Morris Brown Struggles to Hold onto Accreditation

By Joiner, Lottie | The New Crisis, January/February 2003 | Go to article overview

Morris Brown Struggles to Hold onto Accreditation


Joiner, Lottie, The New Crisis


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Morris Brown Struggles to Hold Onto Accreditation

It was devastating news in the world of historically Black colleges and universites. The Southern Association of Colleges and Schools stripped Morris Brown, a respected private Black college in Atlanta, of its academic accreditation. The decision in early December was based on the 117-year-old college's estimated $23 million debt, a federal fraud investigation alleging misuse of student finacial aid and the lack of a sound plan to turn matters around.

"Sounds as if they were spending more than they took in for several years," says Humphrey Doermann, co-author of Stand and Prosper: Black Private Colleges and Their Students. "Any college that does that, and that doesn't have a big endowment or a big savings account, is vulnerable. The arithmetic is the same for Black colleges and predominantly White ones."

Often, the loss of accreditation is a death knell for schools. Most institutions close, not able to operate without federal funding. Morris Brown's accreditation ruling means that the 80 percent of the school's 2,500 students who receive federal funding will no longer be eligible for the financial aid, which is the major source of revenue for the school. Also, students who are seniors may not be able to get into graduate school because most require a degree from an accredited institution.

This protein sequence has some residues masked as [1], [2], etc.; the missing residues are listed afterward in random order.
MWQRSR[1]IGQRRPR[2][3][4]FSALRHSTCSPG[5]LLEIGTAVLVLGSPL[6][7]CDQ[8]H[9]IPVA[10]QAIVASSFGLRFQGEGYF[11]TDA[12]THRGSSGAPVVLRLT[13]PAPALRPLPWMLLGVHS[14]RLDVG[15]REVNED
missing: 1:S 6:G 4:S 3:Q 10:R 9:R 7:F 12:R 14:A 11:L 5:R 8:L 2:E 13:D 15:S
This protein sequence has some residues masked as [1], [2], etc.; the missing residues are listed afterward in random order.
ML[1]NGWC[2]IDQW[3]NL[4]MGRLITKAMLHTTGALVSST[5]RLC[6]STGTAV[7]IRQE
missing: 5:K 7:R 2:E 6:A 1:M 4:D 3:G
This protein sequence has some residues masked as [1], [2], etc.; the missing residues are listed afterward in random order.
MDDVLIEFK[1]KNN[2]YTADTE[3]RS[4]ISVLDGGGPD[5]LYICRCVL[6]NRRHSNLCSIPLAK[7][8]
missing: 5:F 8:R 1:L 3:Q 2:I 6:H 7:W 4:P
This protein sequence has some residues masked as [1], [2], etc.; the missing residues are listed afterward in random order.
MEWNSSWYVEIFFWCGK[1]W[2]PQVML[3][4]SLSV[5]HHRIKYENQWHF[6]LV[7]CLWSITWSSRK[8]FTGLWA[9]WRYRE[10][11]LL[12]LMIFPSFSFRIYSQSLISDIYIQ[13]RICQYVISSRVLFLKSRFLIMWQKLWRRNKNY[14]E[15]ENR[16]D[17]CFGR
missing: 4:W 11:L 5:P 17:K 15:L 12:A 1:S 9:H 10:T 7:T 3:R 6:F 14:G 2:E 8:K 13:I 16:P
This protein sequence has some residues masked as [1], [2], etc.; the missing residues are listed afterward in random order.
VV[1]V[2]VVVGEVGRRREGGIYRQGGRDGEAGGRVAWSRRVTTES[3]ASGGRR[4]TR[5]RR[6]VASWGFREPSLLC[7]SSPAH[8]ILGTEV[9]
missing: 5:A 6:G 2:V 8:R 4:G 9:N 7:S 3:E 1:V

But are Morris Brown's fiscal woes an indicator of a much bigger problem plaguing the nation's 105 historically Black colleges?

Yes and no, says Black college expert M. Christopher Brown II, a professor of higher education at Pennsylvania State University.

"While what occurred is an isolated incident, it's a reflection of all the HBCUS having a need for strong accountability, efficiency monitoring and capacity building," says Brown.

Black colleges were established after the Civil War with a mission to educate the African American population. They thrived as the only vehicle of higher education for minority students, offering a nurturing academic environment. A number of prominent African Americans are graduates of HBCUs. Morehouse counts the renowned civil rights leader Martin Luther King Jr. and director Spike Lee among its alumni. Pulitzer Prize-winning author Toni Morrison, choreographer Debbie Allen and Bill Clinton buddy Vernon Jordan matriculated at Howard University. …

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